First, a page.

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Neighbors Growing Together | Aug 21, 2014

Uh, sorry Iowa State

By Travis J. Brown | Mar 25, 2013
Travis J. Brown

Apologies are supposed to make everything better.

In college basketball, they don’t.

Minutes after the conclusion of Iowa State’s 78-75 loss to No. 2 seed Ohio State in Sunday’s third-round NCAA tournament game in Dayton, Ohio, the NCAA National Coordinator of Men’s Basketball Officiating, John Adams, released a statement disagreeing with a call that was made late in the game. With the Cyclones leading 75-74 and just under two minutes remaining in the game, Iowa State’s Will Clyburn was whistled for an offensive foul when Ohio State’s Aaron Craft slid in at the last second to take a charge. Replays showed Craft’s heel hovering over the line that defines the restricted area under the basket where offensive fouls cannot be called.

“I spoke with the official, and he determined the defender established legal guarding position outside the restricted area prior to the offensive player leaving the floor to start his shot,” Adams said in the statement. “When asked, the official said he did not see the defender’s foot over the restricted area line. By rule, this is not a reviewable play.”

Craft’s foot was over the line. And he had not established position when Clyburn went up for the layup. In real time, this call would have been very hard to make. But the Cyclones should have gotten the basket as well as an opportunity to go to the free-throw line for a chance to go ahead by four points. Instead, Craft made one of two free throws seconds later to tie the game.

Every Cyclone fan knows what happened next. Craft held the ball for the final shot and then hit a herky jerky 3-pointer with half a second remaining to send the Buckeyes to the Sweet Sixteen.

That itself seemed improbable. Until taking the phantom charge and hitting the clutch 3-pointer, Craft was having one of his worst games of the season. In a span of a little over two minutes in the second half, Craft committed a turnover, missed a layup, missed two consecutive one-and-one front ends and committed yet another turnover, and Ohio State’s 69-56 lead dwindled to a 72-71 deficit.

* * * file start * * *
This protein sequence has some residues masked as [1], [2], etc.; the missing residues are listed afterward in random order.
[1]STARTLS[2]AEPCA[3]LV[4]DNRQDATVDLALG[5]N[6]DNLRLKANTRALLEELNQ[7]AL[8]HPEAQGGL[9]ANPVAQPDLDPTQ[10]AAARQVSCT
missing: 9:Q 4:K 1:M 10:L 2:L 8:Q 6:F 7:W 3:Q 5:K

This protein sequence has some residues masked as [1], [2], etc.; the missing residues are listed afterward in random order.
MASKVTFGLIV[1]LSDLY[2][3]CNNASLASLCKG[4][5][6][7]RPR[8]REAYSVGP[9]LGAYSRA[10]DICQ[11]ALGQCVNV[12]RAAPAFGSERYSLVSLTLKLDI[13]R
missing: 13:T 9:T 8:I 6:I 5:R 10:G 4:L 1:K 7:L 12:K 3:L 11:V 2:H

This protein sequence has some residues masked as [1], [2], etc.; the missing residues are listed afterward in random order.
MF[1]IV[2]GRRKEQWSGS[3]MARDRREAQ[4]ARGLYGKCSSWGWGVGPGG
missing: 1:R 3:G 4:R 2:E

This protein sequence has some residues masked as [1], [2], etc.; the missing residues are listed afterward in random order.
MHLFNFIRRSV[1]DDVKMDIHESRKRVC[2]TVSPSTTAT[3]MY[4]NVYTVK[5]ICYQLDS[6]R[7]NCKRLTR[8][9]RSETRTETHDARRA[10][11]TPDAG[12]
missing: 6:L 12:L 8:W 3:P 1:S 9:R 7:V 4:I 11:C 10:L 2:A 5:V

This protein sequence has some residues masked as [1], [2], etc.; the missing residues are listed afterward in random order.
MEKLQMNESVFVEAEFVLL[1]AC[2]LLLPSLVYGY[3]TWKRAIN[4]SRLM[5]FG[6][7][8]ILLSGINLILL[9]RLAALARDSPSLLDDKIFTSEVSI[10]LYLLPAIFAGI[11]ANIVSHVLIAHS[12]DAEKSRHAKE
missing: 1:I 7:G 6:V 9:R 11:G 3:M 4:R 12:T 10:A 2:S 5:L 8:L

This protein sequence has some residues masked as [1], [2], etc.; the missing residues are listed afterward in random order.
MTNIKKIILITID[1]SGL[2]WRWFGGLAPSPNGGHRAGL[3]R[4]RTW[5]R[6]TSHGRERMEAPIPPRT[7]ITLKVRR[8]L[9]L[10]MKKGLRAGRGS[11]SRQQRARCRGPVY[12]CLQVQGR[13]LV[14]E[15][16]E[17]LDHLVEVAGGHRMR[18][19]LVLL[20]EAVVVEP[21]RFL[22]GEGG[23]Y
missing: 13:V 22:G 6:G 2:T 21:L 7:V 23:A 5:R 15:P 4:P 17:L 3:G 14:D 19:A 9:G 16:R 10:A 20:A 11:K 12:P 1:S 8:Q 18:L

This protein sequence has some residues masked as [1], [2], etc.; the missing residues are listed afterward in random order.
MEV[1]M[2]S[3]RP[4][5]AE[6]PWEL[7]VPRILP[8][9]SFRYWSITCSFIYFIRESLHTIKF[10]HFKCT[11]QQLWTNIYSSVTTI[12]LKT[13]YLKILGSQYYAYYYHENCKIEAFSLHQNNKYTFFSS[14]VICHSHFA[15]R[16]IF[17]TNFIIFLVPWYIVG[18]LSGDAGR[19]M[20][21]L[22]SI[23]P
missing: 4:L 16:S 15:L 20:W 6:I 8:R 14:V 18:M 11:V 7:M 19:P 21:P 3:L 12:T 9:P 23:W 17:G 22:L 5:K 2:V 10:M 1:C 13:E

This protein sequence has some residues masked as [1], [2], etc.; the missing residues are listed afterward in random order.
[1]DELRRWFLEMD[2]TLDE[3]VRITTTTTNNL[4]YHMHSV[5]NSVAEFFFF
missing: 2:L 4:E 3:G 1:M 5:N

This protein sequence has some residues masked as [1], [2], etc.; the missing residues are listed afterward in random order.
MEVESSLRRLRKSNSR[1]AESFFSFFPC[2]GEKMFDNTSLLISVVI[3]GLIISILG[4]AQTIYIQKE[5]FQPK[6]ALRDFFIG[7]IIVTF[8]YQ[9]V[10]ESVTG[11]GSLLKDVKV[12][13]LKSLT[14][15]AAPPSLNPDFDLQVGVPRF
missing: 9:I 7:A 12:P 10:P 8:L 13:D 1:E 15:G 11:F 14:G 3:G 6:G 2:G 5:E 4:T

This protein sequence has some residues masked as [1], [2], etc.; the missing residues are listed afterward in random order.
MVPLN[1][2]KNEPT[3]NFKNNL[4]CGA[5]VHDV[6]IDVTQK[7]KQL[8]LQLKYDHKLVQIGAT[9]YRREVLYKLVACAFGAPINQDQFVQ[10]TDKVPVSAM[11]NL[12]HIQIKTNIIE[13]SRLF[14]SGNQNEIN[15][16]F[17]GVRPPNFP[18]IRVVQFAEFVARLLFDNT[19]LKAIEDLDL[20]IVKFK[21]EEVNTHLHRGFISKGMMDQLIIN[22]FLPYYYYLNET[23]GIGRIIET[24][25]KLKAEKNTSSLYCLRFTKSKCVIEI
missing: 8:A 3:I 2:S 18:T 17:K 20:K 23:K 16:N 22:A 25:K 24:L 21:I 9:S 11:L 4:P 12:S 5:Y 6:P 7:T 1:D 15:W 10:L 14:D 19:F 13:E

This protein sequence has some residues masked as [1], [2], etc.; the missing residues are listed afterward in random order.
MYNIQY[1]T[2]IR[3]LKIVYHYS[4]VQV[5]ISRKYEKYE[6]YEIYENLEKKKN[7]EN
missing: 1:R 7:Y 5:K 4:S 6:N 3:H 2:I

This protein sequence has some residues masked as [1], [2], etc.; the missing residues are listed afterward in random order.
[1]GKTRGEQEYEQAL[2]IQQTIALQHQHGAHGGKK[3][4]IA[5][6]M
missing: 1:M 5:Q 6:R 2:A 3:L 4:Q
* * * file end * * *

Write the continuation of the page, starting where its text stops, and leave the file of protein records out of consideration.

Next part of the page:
For Cyclone fans, the thought of Craft taking the final shot from 21 feet had to be tantalizing. Craft doesn’t normally shoot from beyond the arc, having made less than one 3-pointer per game this season, and he was just 29.3 percent from 3-point range this year. But in crunch time, the Buckeye point guard simply had ice water in his veins.

“He hit a tough shot,” Iowa State guard Korie Lucious told the Associated Press. “He hadn’t hit a three all game.”

Not sure why Georges Niang, a 6-foot-7 forward, gave the 6-foot-2 Craft so much room, especially as the final seconds ticked down and it became clear that Craft was going to be the one to pop the shot. At that point, Niang should have been in Craft’s face as much as possible without fouling him.

For the Cyclones and their fans, this loss had to sting. Coach Fred Hoiberg was unable to make an opening comment during the postgame news conference. He had to be shocked that his team was robbed yet again.

In a Feb. 25 game against Kansas in Ames, Iowa State led 90-88 when Jayhawk guard Elijah Johnson drove to the basket. Niang appeared to have his feet set, but no call was made as Johnson made contact with Niang. Johnson missed the shot, but wound up with the loose ball with less than five seconds remaining in regulation, and Niang was called for holding Johnson. Johnson made both free throws to send the game to overtime, where Kansas pulled away for the win.

The next day, the Big 12 released a statement acknowledging the mistakes made by the officiating crew: “The Big 12 Conference acknowledges that officiating errors were made at the end of regulation during last night's Kansas at Iowa State men’s basketball game. The plays have been reviewed and appropriate measures will be taken by the Coordinator of Men's Basketball Officials to adjust the number of future assignments for the two officials involved in conjunction with conference policies.”

That mistake cost the Cyclones a win over the then-No. 6 Jayhawks. This screw-up cost Iowa State a chance to go to the Sweet Sixteen. Had the 10th-seeded Cyclones beaten Ohio State, they would have had a clear path to the Final Four. Iowa State would have met No. 6 seed Arizona in its next game, with No. 9 Wichita State and No. 13 La Salle on the other side of the regional bracket.

The Cyclones and their fans have to be heartbroken. But it’s OK. At least the officials admitted their mistake. That makes everything better.

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